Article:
The Detroit Free Press has reported Roseville police have recieved clues as to where Jimmy Hoffa may be buried. Police in Roseville, Mich., got a tip that prompted them to do a radar scan of the ground under a driveway at a home in the suburb of Detroit, according to the Detroit Free Press. After finding an “anomaly,” they will be bringing forensic anthropologists to the scene this Friday to search for remains.
The Detroit Free Press reports ”police will be taking soil core samples at a home in Roseville on Friday in search of the remains of missing Teamsters boss Jimmy Hoffa, whose 1975 disappearance sparked one of the 20th century’s biggest mysteries.” See the complete Detroit Free Press article here: http://ow.ly/e1z4q
James Riddle “Jimmy” Hoffa (born February 14, 1913 – disappeared July 30, 1975, declared legally dead July 30, 1982 was an American labor union leader
Hoffa was involved with the International Brotherhood of Teamsters union (IBT) as an organizer from 1932 to 1975. By 1952, Hoffa had risen to national vice-president of the IBT, which was on its way to becoming the largest and most powerful single union in the US. He served as the union’s General President from 1958 to 1971. He secured the first national agreement for teamsters’ rates in 1964, and played a major role in the growth and development of the union, which eventually became the largest single union in the United States, with over 1.5 million members during his terms as its leader.
Hoffa, who had been convicted of jury tampering, attempted bribery, and fraud in 1964, was imprisoned in 1967, sentenced to 13 years, after exhausting the appeal process. In mid-1971 he resigned the Teamsters’ presidency, an action that was part of a pardon agreement with US president Richard Nixon, to facilitate his release later that year. Nixon blocked Hoffa from union activities until 1980 (which would have been the end of his prison term, had he served the full sentence). Hoffa attempted to overturn this order and to regain support.
Hoffa was last seen in late July 1975, outside the Machus Red Fox, a suburban Detroit restaurant. His disappearance gave rise to many theories as to what had happened to him and where his body was hidden.
Here’s a link to all the FBI files on Jimmy Hoffa http://vault.fbi.gov/jimmy-hoffa/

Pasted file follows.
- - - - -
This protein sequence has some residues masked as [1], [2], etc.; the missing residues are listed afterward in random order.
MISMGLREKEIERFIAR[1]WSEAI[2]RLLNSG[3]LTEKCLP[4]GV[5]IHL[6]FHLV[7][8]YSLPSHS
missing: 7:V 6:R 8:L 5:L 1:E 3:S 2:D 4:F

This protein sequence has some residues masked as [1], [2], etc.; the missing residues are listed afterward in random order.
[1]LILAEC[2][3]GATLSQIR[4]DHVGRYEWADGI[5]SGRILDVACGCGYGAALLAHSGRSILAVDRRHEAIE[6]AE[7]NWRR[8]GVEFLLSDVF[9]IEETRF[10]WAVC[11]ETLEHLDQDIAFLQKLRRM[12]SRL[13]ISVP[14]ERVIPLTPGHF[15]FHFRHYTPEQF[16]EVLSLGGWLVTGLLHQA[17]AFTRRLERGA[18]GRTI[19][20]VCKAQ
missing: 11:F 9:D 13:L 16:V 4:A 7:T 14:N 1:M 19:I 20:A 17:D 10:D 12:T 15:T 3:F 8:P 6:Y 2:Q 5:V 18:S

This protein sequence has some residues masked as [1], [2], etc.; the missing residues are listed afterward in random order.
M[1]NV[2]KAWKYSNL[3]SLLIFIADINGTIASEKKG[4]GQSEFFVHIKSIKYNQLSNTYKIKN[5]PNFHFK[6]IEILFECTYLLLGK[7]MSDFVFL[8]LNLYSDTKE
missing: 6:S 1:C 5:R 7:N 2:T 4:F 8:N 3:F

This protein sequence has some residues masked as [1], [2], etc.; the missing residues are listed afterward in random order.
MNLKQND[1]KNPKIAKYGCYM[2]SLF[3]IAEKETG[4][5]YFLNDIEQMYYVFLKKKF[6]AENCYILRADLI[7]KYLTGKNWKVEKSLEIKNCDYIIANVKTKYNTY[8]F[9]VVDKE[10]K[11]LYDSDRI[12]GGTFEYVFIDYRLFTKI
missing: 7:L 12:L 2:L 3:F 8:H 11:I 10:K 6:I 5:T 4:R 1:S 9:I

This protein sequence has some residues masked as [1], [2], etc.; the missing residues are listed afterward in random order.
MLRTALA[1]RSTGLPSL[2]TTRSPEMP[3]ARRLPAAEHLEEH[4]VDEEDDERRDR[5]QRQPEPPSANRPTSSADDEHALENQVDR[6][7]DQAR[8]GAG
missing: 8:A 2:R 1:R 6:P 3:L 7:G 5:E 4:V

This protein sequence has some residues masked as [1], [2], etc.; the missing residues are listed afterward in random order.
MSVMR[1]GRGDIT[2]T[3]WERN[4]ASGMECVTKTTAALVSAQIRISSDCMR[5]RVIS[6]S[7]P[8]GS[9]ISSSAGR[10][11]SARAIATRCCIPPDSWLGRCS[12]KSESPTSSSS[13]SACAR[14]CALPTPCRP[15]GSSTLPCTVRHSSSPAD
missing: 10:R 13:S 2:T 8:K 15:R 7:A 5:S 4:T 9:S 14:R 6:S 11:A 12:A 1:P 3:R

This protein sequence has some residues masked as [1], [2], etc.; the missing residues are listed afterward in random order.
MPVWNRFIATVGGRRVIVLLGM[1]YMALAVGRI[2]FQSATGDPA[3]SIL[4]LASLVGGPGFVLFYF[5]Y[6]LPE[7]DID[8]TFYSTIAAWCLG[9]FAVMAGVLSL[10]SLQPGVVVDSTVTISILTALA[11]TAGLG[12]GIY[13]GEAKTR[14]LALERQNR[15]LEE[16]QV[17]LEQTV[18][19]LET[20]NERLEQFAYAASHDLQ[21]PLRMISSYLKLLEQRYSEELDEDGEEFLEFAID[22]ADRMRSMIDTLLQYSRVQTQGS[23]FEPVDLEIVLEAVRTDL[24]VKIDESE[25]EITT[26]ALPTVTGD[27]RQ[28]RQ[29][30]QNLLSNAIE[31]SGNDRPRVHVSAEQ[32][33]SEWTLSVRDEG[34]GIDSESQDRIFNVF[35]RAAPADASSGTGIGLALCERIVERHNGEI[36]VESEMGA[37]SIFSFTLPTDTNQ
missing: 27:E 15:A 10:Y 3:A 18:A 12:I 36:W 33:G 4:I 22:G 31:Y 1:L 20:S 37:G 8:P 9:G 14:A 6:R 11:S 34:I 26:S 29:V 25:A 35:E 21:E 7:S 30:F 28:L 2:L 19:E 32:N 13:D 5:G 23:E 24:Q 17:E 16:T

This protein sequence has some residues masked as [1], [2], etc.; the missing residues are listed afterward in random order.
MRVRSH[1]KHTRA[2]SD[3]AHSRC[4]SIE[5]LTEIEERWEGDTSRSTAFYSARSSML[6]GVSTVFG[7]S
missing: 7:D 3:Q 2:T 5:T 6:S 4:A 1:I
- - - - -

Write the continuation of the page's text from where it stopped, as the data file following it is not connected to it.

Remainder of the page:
18700 block of Florida Roseville Michigan where the search is reportedly taking place.
A closer look at the site where the search is reportedly taking place that may be where Hoffa is buried and where the anomaly was found at 18710 Florida in Roseville, Michigan.
Hoffa worked to defend the Teamsters unions from raids by other unions, including the CIO, and extended the Teamsters’ influence in the Midwestern states, from the late 1930s to the late 1940s. Although he never actually worked as a truck driver, he became president of Local 299 in December 1946. He then rose to lead the combined group of Detroit-area locals shortly afterwards, and advanced to become head of the Michigan Teamsters groups sometime later. During this time, Hoffa obtained a deferment from military service in World War II, by successfully making a case for his union leadership skills being of more value to the nation, by keeping freight running smoothly to assist the war effort.
At the 1952 IBT convention in Los Angeles, he was selected as national vice-president by incoming president Dave Beck, successor to Daniel J. Tobin, who had been president since 1907. Hoffa had quelled an internal revolt against Beck by securing Central States region support for Beck at the convention. In exchange, Beck made Hoffa a vice-president.
The IBT moved its headquarters from Indianapolis to Washington, D.C., taking over a large office building in the US capital in 1955. IBT staff was also enlarged during this period, with many lawyers hired to assist with contract negotiations. Following his 1952 election as vice-president, Hoffa began spending more of his time away from Detroit, either in Washington or traveling around the US for his expanded responsibilities.
Hoffa disappeared at, or sometime after, 2:45 pm on July 31, 1975, from the parking lot of the Machus Red Fox Restaurant in Bloomfield Township, an affluent suburb of Detroit. According to what he had told others, he believed he was to meet there with two Mafia leaders—Anthony Giacalone and Anthony Provenzano. Provenzano was also a union leader with the Teamsters in New Jersey, and had earlier been quite close to Hoffa. Provenzano was a national vice-president with IBT from 1961, Hoffa’s second term as Teamsters’ president.
When Hoffa did not return home that evening, his wife reported him missing. Police found Hoffa’s car at the restaurant but no sign of Hoffa himself or any indication of what happened to him. Extensive investigations into the disappearance began immediately, and continued over the next several years by several law enforcement groups, including the FBI. The investigations did not conclusively determine Hoffa’s fate. For their part, Giacalone and Provenzano were found not to have been near the restaurant that afternoon, and each denied they had scheduled a meeting with Hoffa.
Hoffa was declared legally dead in 1982, on the seventh anniversary of his disappearance, when he would have been aged 69. His disappearance gave rise to many rumors and theories.